- Nappy-changing unit: they come with handy storage so you always have everything to hand – and some even attach to the wall to save precious floor space
- Blackout blind: some infants sleep better when the room is very dark
- Night light: a must for the night feeds, as you don't want to sit there feeding a baby with a bright light on
- Baby monitors: there are so many baby monitors on the market, it's hard to know which one to get.
- Baby bath: you'll need a plastic baby bath or somewhere else to clean the baby – the kitchen sink is fine!
The second trimester is also a good time to get babyproofing. Hunt down all the sharp edges in your home – whether they're on furniture, cupboards or wainscoting – and cover them in cushioning. Unless you live in a totally open-plan house, you'll need to pick up some foam doorstoppers to prevent little fingers from getting trapped. If there are any stairs in your home, install safety gates at the top. It's also a good idea to stick down any rugs to prevent a slip and fall.
It's also worth checking that all the potential hazards have been removed: have you added childproof locks to drawers, cupboards and doors? Are there any unguarded plug sockets and trailing wires? Do a sweep now to avoid a last-minute panic.
One thing many new parents don't account for is 'nappy brain' – the forgetfulness and chaos caused by the sudden combined demands of multitasking, tiredness, interrupted thought and, as time goes on, the need to put things out of the way of little hands.
Agree with your partner where things will always 'live' in your house, and stick to it – it can even help to make a list and email it to each other, to keep on your phones. That way, you'll minimise those moments familiar to every new parent when the urgently required spare key/car insurance documents/passport/credit card/gas bill/IKEA spanner/inhaler/earplugs go AWOL.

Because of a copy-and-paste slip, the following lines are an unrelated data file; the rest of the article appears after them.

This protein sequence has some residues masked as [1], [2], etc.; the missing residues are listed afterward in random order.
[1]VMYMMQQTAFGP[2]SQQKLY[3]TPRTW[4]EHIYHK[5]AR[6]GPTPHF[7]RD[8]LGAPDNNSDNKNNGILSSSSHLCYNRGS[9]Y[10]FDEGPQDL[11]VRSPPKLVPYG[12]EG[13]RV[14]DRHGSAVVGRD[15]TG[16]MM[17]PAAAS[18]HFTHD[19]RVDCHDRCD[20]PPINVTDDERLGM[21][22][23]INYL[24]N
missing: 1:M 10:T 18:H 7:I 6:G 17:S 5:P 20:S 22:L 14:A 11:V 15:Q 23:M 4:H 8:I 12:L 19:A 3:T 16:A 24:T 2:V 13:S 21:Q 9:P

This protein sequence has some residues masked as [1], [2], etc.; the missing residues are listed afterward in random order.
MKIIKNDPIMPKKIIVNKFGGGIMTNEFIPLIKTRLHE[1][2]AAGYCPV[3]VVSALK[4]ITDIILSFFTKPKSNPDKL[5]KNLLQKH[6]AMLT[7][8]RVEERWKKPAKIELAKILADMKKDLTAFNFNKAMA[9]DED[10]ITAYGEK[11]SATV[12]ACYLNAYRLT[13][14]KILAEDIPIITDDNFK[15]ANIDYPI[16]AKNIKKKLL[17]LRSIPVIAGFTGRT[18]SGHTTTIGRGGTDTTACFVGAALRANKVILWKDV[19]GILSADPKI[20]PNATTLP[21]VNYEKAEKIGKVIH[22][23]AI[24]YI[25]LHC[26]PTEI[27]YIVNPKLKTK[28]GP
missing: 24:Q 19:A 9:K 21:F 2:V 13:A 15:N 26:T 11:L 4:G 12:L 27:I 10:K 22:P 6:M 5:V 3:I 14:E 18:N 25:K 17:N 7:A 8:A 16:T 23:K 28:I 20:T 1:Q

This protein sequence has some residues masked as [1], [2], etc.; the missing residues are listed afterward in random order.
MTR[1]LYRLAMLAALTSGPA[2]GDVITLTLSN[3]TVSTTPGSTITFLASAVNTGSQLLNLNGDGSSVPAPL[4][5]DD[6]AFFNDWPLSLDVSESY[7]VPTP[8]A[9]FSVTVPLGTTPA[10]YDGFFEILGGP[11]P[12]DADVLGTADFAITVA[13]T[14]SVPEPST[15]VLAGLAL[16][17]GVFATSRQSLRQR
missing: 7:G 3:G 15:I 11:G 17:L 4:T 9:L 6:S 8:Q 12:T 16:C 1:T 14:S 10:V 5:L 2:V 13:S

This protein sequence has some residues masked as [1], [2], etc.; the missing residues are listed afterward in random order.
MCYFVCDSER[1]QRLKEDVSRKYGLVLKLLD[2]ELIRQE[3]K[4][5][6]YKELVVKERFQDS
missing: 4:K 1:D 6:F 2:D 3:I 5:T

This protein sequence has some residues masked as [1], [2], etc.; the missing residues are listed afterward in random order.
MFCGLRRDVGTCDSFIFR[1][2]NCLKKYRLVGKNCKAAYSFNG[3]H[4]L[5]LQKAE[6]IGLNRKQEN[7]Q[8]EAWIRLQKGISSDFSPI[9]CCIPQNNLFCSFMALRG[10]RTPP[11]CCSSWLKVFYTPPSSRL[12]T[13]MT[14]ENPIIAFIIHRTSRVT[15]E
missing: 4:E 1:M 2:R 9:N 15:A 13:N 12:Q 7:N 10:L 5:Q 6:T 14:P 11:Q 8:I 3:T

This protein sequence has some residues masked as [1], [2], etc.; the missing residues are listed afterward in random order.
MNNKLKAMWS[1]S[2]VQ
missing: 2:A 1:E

You might even want to keep a little spare shelf space free in each room, as a place to put whatever's in your hand the moment the baby starts crying, so that you'll know where you put it later.
As your bump gets bigger in the third trimester, you may find yourself not sleeping well. A maternity support pillow will allow you to rest your bump better and give you more comfort. Sorry, dads – this means less bed space for you!
This is also a good time to start thinking about cover for the baby products you've bought and are going to need, as well as a protection policy for yourself, to make sure that your newborn is provided for.
To help new parents, LV= provides home insurance customers with 10 per cent extra cover a month either side of the birth. After the extra cover expires, parents should consider revaluing their contents to make sure that they're fully protected.
In this final stage, also put aside some time to deep-clean the house and wash the baby clothes using non-bio detergent. Do all the areas that can get neglected – inside the fridge drawers, extractor fans, that awkward patch behind the sofa – to get rid of dust and other nasties as you may not have time when baby arrives.
Finally, sit back, relax and let your friends spoil you with a baby shower. It's a good time to catch up with friends and family, or even go on a weekend break with your partner – you won't have much time when your bundle of joy arrives!
For more personal finance ideas and resources, follow Kalpana Fitzpatrick on Twitter @KalpanaFitz or check out her website Mummy Money Matters.